Seems like it’s been a long time since we saw a red-eyed Kyle Seager wave goodbye to the crowds at T-Mobile Park. A long time ago, we saw Taylor Trammell laugh as he made an unlikely catch in the outfield, or Ty France blossom into a first baseman adjacent to Gold Glove, or Paul Sewald confuse batters with a fastball who sits a full tick below the MLB average, or any of the other nighttime heroes who have stepped up to help propel the 2021 Mariners to an improbable 90 wins. And it seems like a long, long, long time ago, the Mariners started Opening Day last year winning in a way that would become emblematic of Mariners 2021: the most chaotic way possible. After a long series of increasingly absurd plays, they finally won on a walk.
Today, in their season opener, the Mariners have somehow contracted an offseason marked by doubt and uncertainty, a wide range of personnel changes, including the departure of their franchise third baseman and baseball’s annual long winter slumber, and drew a business linking line between the 2021 team and the 2022 team. Yes, this team looks different, with a bona fide ace leading the rotation and a cornerstone of the franchise missing at third base, but the 2022 Mariners are here to reassure you that they’re still ready to be the lovable jesters you fell in love with. last year, both fun and frustrating, ready to put you to ease with the discomfort.
In baseball without clenching his teeth, Robbie Ray was as advertised when he debuted with the Mariners. The old saying goes that solo circuits won’t beat you, and the only circuit Ray allowed didn’t, in fact, beat him. He went seven innings – the first pitcher of this major this year to reach the seven-inning mark – throwing 96 pitches, 63 of them for strikes (65%), living up to his reputation as a hitter. John described Ray as a brutalist performer in his 40 of 25, noting that his throwing philosophy is remarkably simple for a beginner: fast balls up, sliders down, here he is, hit him if you can. Largely, the Twins couldn’t, in fact, hit him; Ray scattered just three hits over his seven innings, including a pair of hard-hit singles, one against perennial pest Carlos Correa and a home run from fellow Nu-Twin Gio Urshela when one of the sliders from Ray grabbed a bit too much of the plate and Urhsela literally threw him into the stands for a home run. He had five strikeouts and 17 flushes, more than double the next closest pitcher in the game.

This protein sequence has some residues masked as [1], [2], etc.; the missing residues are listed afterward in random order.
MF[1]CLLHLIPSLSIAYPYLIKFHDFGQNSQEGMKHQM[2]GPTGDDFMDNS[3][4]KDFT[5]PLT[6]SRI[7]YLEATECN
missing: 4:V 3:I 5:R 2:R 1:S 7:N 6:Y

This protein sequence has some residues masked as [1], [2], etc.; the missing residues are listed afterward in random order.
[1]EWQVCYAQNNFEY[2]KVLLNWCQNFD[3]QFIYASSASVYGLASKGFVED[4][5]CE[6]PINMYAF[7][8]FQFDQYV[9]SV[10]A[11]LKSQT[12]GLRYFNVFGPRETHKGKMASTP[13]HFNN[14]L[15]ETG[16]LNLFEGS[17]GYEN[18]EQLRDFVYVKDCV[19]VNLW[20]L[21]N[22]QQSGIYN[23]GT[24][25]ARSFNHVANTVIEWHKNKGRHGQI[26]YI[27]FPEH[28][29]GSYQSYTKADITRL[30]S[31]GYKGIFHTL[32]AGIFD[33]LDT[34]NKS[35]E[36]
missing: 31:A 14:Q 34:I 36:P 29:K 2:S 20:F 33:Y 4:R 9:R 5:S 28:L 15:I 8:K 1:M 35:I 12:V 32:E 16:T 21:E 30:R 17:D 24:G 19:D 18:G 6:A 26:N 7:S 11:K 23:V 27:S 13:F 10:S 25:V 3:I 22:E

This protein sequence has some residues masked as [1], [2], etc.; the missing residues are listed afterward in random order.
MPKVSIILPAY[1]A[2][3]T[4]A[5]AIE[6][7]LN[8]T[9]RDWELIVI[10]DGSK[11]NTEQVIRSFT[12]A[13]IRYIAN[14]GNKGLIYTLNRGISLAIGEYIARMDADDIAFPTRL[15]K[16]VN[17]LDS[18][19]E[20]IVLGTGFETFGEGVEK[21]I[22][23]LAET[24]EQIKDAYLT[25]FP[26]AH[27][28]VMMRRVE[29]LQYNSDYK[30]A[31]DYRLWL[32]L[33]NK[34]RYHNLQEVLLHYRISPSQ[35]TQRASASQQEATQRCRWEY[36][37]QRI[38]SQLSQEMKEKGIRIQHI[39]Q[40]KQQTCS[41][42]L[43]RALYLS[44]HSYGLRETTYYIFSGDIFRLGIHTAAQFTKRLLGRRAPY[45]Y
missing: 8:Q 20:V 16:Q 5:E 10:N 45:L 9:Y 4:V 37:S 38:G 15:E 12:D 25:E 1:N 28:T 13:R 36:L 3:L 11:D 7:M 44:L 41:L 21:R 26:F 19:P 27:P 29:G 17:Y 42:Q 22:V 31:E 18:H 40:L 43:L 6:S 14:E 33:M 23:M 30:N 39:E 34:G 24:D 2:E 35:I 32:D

Here’s Ray’s pitch cast from today:
Yet despite not allowing batters to do much with his business, Ray nonetheless had to dance out of harm’s way several times thanks to occasional lapses in command that saw him bat a batter and issue four walks. Ray said in his post-game interview that his misses were where he wanted them to be and that he felt his business was neat, which is a bit of a hot take when you’ve walked the eight and nine. batters once each, but we’ll attribute this one to getting things back on track, and we certainly won’t be discussing Ray’s performance today. Ray ran an incredible 90% strand rate last season; haters will say it’s unsustainable, but he blocked all six runners he allowed to reach base today, racking up double clutch plays, strikeouts and weak contacts when he needed it .
It’s not that Ray wasn’t grateful to his outfielders for putting away those fly balls – here he expresses his gratitude to Julio for catching a late-inning flyout from Carlos Correa that blocked a two-sweat fly ballouts).
Unfortunately, bringing the 2021 vibes also means bringing the not-always-reliable 2021 offense. The Mariners fought the Twins in a game of “no, actually, you first”, blocking ten – 1-0! – their own batters on base. The Mariners’ only races of the day came at a Mitch Haniger first-inning circuit: